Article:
Cherry: Henry Jackman Talks On Stepping Out Of His Comfort Zone To Score Addiction Drama
Cherry: Henry Jackman Talks On Stepping Out Of His Comfort Zone To Score Addiction Drama (Pic Credit: IMDb)

LOS ANGELES ( – Composer Henry Jackman is known for fun Disney fare like “Wreck-It-Ralph” and “Big Hero 6” and dark Marvel epics like “Captain America: The Winter Soldier” and “Captain America: Civil War.” But he had never scored a film like “Cherry.”


Starring Tom Holland as an Iraq War veteran whose life spirals downward when he becomes addicted to opioids, “Cherry” was directed by Jackman’s old Marvel colleagues Joe and Anthony Russo. Jackman praises them for encouraging “art and creativity” without restrictions, although he also admits that, without a deadline, “I could easily have wandered off and spent two and a half years” on the project.


“There’s a lot of experimenting,” the London-born, classically trained composer explains. “I did things that were completely out of my comfort zone” which, Henry Jackman says, included everything from playing forgotten instruments in his garage to creating processed guitar sounds, using analogue synthesizers from the ’80s, even employing a malfunctioning cassette recorder whose “wow and flutter” audio effects proved useful.

The increasingly insane odyssey of Holland’s character — from sweet college kid to Army medic to PTSD-suffering vet to bank-robbing drug addict — suggested a degree of “creative uncertainty,” Henry Jackman says. “I had to keep pushing, in terms of the fabric of sound. Music was used as a contrapuntal response to what’s happening on the screen in a really imaginative and unexpected way.”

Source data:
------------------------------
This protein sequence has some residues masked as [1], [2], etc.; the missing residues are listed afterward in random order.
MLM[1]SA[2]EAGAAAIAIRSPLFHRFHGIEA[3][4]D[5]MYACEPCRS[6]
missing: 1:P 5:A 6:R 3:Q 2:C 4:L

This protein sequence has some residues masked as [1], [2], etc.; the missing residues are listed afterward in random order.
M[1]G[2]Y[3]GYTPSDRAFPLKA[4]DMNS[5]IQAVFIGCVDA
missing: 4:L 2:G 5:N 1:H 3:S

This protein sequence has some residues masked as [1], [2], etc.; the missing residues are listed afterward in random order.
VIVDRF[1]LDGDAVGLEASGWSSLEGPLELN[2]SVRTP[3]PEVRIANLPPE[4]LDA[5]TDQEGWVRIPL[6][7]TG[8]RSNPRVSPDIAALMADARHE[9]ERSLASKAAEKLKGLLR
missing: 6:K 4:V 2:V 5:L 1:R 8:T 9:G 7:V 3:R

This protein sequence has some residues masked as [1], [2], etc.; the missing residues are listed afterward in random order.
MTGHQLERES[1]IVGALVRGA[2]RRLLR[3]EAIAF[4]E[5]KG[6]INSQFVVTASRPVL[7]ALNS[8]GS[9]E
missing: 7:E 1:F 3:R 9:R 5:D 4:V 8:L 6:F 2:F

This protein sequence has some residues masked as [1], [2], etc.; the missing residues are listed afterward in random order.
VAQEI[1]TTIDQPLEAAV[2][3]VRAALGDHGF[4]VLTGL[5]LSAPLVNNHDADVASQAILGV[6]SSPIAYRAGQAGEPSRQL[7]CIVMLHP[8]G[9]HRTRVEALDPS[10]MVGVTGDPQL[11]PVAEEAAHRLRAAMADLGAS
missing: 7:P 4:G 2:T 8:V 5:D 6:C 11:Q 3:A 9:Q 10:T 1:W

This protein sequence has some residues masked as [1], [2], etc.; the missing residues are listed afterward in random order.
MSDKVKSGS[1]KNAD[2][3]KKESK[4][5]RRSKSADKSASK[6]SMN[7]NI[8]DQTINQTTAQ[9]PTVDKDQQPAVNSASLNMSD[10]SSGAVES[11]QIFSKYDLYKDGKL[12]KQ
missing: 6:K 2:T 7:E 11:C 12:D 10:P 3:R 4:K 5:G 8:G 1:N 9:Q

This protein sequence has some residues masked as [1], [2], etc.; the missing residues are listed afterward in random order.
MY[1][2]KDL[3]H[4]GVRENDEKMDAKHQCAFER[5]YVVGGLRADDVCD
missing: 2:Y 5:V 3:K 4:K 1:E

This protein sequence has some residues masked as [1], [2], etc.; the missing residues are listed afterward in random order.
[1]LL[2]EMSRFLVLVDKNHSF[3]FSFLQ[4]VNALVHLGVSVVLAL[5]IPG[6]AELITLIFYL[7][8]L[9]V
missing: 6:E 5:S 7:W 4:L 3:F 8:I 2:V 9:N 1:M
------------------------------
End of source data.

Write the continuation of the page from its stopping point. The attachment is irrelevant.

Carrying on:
Very little of the score is recognizable as traditional musical sounds. There is the occasional cello or piano, but so much of “Cherry” has been filtered through Jackman’s musical imagination that even a classic synthesizer or a London choir no longer sounds pure, not unlike the slow destruction of Cherry’s life and that of his similarly drug-addicted girlfriend Emily (Ciara Bravo).

“You don’t know quite what you’re hearing, which was the idea,” Henry Jackman says. All of this was recorded over a six-month period during the pandemic. “I spent three or four weeks on one 10-minute piece because I became convinced that in order to attain a level of originality, you need to step away from the mechanics of a scene and pursue a piece of music in its own right, like a real composition.”

Jackman’s favourite moment may have been playing all those weird instruments: “my Andean harp I dragged through Peru in 1995, some sort of zither, a ukelele I bought in the airport in the Cook Islands, some obscure Chinese instrument, a melodica…. I dragged all of these into the studio, set up a microphone in the middle of the room, and played each one just to see what would happen. It was either the most incompetent, naive and embarrassing piece ever made, or it was really original,” he adds with a laugh.

Says co-director Joe Russo: “We knew this was going to be a very difficult film. Each chapter uses different cinematic techniques. We needed someone with the ability to create and reinforce different tones but also unify. So music was always going to be the glue for this movie, the unifying factor. Very few people could do what Henry did with the music in this film.”

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